However, the ADI Program is a distinct from the new Allen Institute for AI and is fully funded and operated by Allen’s foundation.

Here are the recipients, with descriptions from the foundation:

Devi Parikh, Virginia Tech

The vast majority of human interaction with the world is guided by common sense. We use common sense to understand objects in our visual world – such as birds flying and balls moving after being kicked. How do we impart this common sense to machines? Machines today cannot learn common sense directly from the visual world because they cannot accurately perform detailed visual recognition in images and video. In this project, Parikh proposes to simplify the visual world for machines by leveraging abstract scenes to teach machines common sense.

Maneesh Agrawala, University of California and Jeffrey Heer, University of Washington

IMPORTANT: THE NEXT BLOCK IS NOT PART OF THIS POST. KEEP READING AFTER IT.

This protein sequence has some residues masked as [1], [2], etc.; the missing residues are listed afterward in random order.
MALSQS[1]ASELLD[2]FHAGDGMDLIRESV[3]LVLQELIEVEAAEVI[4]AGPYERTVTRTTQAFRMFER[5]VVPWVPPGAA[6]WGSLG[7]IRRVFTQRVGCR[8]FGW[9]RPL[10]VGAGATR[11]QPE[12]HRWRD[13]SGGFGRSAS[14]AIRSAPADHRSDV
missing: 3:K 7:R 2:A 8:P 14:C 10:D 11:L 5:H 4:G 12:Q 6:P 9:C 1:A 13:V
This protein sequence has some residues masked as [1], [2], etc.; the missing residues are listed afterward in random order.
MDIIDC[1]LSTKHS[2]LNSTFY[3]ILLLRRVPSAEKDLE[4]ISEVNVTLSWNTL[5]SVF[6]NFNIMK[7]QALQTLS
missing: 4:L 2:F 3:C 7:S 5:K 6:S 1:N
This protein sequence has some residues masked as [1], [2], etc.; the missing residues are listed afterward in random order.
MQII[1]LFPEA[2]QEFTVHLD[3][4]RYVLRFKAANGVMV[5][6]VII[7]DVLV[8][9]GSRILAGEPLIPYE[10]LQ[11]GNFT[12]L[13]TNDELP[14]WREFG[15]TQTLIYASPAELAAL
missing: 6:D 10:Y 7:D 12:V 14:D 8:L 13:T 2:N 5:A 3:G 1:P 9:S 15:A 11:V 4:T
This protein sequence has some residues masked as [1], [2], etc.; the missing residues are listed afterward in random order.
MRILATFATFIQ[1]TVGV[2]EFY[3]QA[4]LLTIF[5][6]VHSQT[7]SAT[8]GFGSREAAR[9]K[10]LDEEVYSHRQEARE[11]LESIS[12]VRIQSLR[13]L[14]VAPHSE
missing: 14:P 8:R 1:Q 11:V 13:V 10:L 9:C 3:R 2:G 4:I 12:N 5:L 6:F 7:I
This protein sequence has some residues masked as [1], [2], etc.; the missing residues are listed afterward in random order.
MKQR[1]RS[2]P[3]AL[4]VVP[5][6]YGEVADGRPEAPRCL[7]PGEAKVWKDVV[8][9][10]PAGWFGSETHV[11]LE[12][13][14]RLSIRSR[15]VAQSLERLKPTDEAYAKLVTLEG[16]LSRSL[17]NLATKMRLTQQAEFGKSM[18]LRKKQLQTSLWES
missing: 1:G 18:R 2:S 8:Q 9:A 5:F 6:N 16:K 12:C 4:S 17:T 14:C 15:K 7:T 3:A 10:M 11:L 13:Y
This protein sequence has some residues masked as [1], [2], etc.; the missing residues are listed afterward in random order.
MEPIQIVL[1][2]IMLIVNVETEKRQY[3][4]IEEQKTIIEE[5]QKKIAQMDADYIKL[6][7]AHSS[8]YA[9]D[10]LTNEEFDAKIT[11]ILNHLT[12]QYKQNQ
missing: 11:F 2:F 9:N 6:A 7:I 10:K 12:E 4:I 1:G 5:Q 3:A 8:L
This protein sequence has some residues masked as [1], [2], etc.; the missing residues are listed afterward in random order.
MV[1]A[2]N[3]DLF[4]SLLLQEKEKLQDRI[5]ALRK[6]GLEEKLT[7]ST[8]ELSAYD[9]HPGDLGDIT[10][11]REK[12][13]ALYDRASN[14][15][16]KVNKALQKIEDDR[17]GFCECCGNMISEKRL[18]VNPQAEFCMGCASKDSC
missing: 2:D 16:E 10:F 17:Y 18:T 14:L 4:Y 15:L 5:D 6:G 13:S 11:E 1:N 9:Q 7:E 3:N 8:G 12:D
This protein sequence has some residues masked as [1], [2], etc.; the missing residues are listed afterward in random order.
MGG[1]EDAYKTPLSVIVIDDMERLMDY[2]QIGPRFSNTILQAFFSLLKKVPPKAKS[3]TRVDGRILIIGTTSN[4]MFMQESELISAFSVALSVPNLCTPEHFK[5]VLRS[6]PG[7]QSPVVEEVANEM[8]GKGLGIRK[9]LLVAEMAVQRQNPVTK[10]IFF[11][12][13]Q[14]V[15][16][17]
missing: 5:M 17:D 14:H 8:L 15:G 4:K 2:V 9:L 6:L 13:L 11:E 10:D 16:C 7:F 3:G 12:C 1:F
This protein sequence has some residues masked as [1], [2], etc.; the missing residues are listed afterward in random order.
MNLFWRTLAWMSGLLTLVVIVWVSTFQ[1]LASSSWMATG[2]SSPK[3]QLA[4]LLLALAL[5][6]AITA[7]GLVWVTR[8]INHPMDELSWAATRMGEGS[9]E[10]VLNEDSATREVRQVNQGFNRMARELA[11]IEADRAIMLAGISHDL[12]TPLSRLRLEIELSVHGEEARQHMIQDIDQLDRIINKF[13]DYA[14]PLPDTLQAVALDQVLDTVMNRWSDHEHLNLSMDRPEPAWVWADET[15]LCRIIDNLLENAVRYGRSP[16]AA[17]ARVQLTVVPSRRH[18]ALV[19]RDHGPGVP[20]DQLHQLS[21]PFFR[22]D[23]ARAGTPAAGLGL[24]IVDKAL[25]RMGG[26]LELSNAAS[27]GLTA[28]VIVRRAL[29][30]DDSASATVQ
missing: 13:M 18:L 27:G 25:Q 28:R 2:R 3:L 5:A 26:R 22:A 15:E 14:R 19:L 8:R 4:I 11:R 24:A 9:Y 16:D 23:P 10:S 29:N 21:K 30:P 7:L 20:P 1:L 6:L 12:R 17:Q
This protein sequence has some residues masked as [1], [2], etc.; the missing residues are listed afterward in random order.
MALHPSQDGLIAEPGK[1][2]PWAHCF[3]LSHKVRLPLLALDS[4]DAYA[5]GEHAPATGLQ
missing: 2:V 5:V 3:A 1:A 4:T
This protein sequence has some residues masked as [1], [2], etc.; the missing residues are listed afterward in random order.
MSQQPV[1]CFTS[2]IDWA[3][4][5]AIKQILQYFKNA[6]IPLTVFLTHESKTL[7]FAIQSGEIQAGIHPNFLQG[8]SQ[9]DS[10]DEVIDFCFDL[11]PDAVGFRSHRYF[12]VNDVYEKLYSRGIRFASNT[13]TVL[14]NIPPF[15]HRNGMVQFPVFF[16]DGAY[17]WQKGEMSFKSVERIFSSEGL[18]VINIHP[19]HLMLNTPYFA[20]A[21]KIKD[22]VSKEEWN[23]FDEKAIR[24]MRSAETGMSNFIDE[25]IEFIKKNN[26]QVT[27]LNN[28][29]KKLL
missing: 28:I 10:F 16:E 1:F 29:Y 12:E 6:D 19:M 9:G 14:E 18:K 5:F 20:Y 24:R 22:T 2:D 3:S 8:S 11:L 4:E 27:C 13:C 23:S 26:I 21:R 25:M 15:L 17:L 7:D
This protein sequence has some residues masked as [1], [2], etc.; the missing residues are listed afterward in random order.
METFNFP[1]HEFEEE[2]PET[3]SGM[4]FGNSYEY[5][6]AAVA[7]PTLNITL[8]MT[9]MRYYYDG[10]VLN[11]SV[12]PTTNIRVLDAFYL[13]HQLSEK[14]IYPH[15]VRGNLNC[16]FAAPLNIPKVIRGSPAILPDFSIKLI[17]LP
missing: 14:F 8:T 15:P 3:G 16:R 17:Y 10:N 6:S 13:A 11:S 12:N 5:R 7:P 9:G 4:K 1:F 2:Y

For hundreds of years, humans have communicated through visualizations. While the world has changed, we continue to communicate complex ideas and tell stories through visuals. Today, charts and graphs are ubiquitous forms of graphics, appearing in scientific papers, textbooks, reports, news articles and webpages. While people can easily interpret data from charts and graphs, machines do not have the same ability. Agrawala and Heer will develop computational models for interpreting these visualizations and diagrams. Once machines are better able to “read” these diagrams, they can extract useful data and relationships to drive improved information applications.

Sebastian Riedel, University College London